(U//FOUO) Air Force Integrated Air and Missile Defense Report

Office of Air Force Lessons Learned

  • 14 pages
  • For Official Use Only
  • July 13, 2010

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This report focuses on Integrated Air and Missile Defense as practiced by the Combined Air Component Headquarters at Osan AB, Korea. The study was conducted during Exercise Key Resolve 2010 (KR 10) and highlights the outstanding integration of Army, Navy, Marine and Air Force planning and execution of the IAMD mission. The report examines the work done in this particular theater of operations in developing a comprehensive Airspace Control Plan (ACP) and Area Air Defense Plan (AADP). While this report looks at only one operational theater and many other theaters face separate and distinct challenges, this report should provide lessons and insights that benefit multiple theaters.

The integration of air and missile defense is a task required as part of conducting the counterair (CA) mission. Counterair is defined as “the mission that integrates offensive and defensive operations to attain and maintain a desired degree of air superiority. Counterair missions are designed to destroy or negate enemy aircraft and missiles, both before and after launch.” Under counterair are the missions of offensive counterair (OCA) and defensive counterair (DCA), and integrated air and missile defense (IAMD) is a component of both OCA and DCA. A subset of IAMD, ballistic missile defense (BMD) falls squarely in the DCA category. All the services have a role to play in the CA mission and as a result they all have a play in IAMD. Planning and execution of the CA mission is typically lead by members of the Joint Air and Space Operations Center, under the Joint Force Air Component Commander, in his/her role as the Area Air Defense Commander (AADC) and the Airspace Control Authority (ACA), with the Army Air and Missile Defense Command commander serving as the Deputy AADC.

OBSERVATION 1: The nature of the theater ballistic missile (TBM) threat has changed and our counterair strategy has changed to meet the threat.

Discussion: One of the first comments made during this collection was “the nature of the theater ballistic missile threat has changed.” If one thinks of the old SCUD missiles from Desert Storm, with its limited accuracy, fueling requirements, and other associated preparation for launch, you understand the meaning of this comment. Technology has made the modern theater ballistic missile a serious threat and the US has funded the development of systems to defend against the threat. One of the primary missions of USSTRATCOM is to provide space-based theater ballistic missile warning to US forces worldwide. To go beyond simply warning our forces of incoming missiles, we have developed joint architectures, surveillance, detection and tracking capabilities to provide accurate, engagement quality information to the theater commanders around the world. The Korean Peninsula poses a unique problem, with theater missile “time of flight times that are shorter than most decision cycles”. Combine with this, a North Korean Air Force with capabilities that are better than any other force we have faced since the Vietnam War. Granted, they are not a peer competitor, but they are a threat that can get at you with aircraft and missiles. This combined capability drives a dynamic, short decision cycle and unless you know what you are going to do, how you are going to react and are prepared to react on launch detection…you may not have time to react and engage and inbound threat. This is a new game, with high speed missiles that are at least as accurate as the GPS guidance provided by your automobiles navigation system. The nature of the threat has changed.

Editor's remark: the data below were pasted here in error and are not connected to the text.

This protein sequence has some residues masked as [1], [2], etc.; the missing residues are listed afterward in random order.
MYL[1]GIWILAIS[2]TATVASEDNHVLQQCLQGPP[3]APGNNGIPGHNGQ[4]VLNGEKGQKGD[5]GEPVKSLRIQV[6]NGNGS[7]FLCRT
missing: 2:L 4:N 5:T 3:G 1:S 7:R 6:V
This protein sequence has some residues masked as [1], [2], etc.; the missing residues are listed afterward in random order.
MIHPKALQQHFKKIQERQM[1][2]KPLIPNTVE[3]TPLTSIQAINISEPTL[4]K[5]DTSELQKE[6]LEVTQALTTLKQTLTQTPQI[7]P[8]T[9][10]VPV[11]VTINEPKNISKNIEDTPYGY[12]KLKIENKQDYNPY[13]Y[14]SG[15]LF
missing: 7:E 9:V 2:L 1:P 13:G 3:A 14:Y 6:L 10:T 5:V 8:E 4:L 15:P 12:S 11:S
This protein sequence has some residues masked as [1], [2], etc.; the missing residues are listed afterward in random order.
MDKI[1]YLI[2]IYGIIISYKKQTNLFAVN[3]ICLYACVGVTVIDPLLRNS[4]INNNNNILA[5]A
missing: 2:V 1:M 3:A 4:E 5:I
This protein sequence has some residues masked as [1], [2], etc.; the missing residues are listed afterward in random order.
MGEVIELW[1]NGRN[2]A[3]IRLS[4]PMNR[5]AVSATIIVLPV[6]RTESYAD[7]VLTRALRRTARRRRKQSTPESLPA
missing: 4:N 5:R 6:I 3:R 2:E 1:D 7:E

In the early 1990s, the US began to look seriously at near and long term theater ballistic defense options. What has resulted at the operational level is an example of joint integration by the services, an effort that is improving interdependent capabilities. All the services have unique capabilities, that when integrated, provide the combatant commander with the ability not to just defend against airborne inbound missile threats, but in fact to take the fight to the enemy and destroy the missile systems before they are launched. In Korea, the strategy has adapted to the new theater ballistic missile threat, with leaders drawing on the experiences from multiple years of testing, experimentation, wargames, exercises, and major combat operations in Iraq (OIF I). The systems to detect, track, and engage theater ballistic missiles, prior to or after launch, are in place and incorporated into the counterair strategy.
Lessons Identified:

  • Ballistic Missile Defense has an offensive counterair and defensive counterair component.
  • Without clear preemptive guidance and a force large enough to neutralize the threat at the onset of war, „defense‟ has garnered a large share of the attention that has been paid to the TBM threat.

DOTMLPF and Policy Implications:

  • Doctrine: Ensure doctrine continues to address IAMD as an offensive and defensive counterair mission.
  • Training/Education: IAMD lessons should be framed as more than BMD, integration of „air‟ and „missile‟ defense as well as the offensive and not just defensive capabilities should be addressed.

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